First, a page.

The video, which weaves personal narrative with social commentary, traces America's drug policies from 1971 to today.
"In 1986, when I was coming of age, Ronald Reagan doubled down on the war on drugs that had been started by Richard Nixon in 1971," Jay-Z began. Illustrations from journalist Molly Crabapple flash across the screen as he narrates the story.
"Drugs were bad; fried your brain," he continued. "And drug dealers were monsters—the sole reason neighborhoods in major cities were failing."
The video leads the viewer from 1986 into the 1990s, when incarceration rates skyrocketed because of "tough-on-crime" laws and mandatory minimum sentences. Thanks in part to Bill Clinton's controversial 1994 crime bill, judges were forced to send drug offenders away for a minimum amount of time.
The decision had disastrous consequences.
"When the war on drugs began in 1971, our prison population was 200,000," the "Hard Knock Life" rapper explained. "Today, it is over 2 million."
Black and Latinos make up a disproportionate number of those 2 million prisoners. And, as the video fails to mention, a growing number of them are women of color. As political science professor Melissa Harris-Perry points out in an article for The Undefeated, women's rates incarceration of incarceration are growing faster than men's. The majority of these women are non-violent drug offenders.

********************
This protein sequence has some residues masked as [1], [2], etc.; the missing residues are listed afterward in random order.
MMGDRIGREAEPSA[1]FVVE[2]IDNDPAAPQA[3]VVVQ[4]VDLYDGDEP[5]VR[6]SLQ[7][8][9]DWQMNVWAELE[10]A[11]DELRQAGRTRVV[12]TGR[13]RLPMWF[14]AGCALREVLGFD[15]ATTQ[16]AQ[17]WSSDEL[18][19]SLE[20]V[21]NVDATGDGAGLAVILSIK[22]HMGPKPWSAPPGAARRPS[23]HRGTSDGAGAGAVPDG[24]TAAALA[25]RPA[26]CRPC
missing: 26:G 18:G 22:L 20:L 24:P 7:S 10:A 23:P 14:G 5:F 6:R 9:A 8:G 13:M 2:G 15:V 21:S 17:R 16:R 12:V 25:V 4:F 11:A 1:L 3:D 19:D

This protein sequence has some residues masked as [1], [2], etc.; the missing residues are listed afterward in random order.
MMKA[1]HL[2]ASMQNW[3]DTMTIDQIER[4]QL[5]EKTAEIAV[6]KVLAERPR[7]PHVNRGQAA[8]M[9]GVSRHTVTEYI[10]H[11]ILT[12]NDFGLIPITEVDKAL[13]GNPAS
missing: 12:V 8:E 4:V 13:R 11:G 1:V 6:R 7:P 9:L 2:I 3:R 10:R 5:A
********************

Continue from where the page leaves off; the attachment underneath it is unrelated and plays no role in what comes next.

The video also takes the viewer into today's drug climate, where some states have legalized marijuana. But people of color are locked out of this market as well: Convicted felons, many of whom are former drug dealers, are often prevented from entering the legal drug trade. Since a disproportionate number of drugs arrests are people of color, this means a sizable chunk of the Black population is left out of the lucrative industry.
"Venture capitalists migrate to [states with legal marijuana] to open multibillion dollar operations," Jay-Z explained, "but former felons can't open a dispensary."
Restrictive drug policies also lock African-Americans out of another crucial outlet: the voting booth. As Harris-Perry pointed out in another brilliant article for Elle, more than 6 million people can't vote because they've been convicted of a felony More than 2 million of those disenfranchised voters are African-American.
As activists and journalists alike heralded the video, one voice rose above the others: Senator Bernie Sanders.
"Jay-Z is right: We have to end the war on drugs," the millennial fave tweeted on September 15.
Commenters quickly leaped on the unconventional union.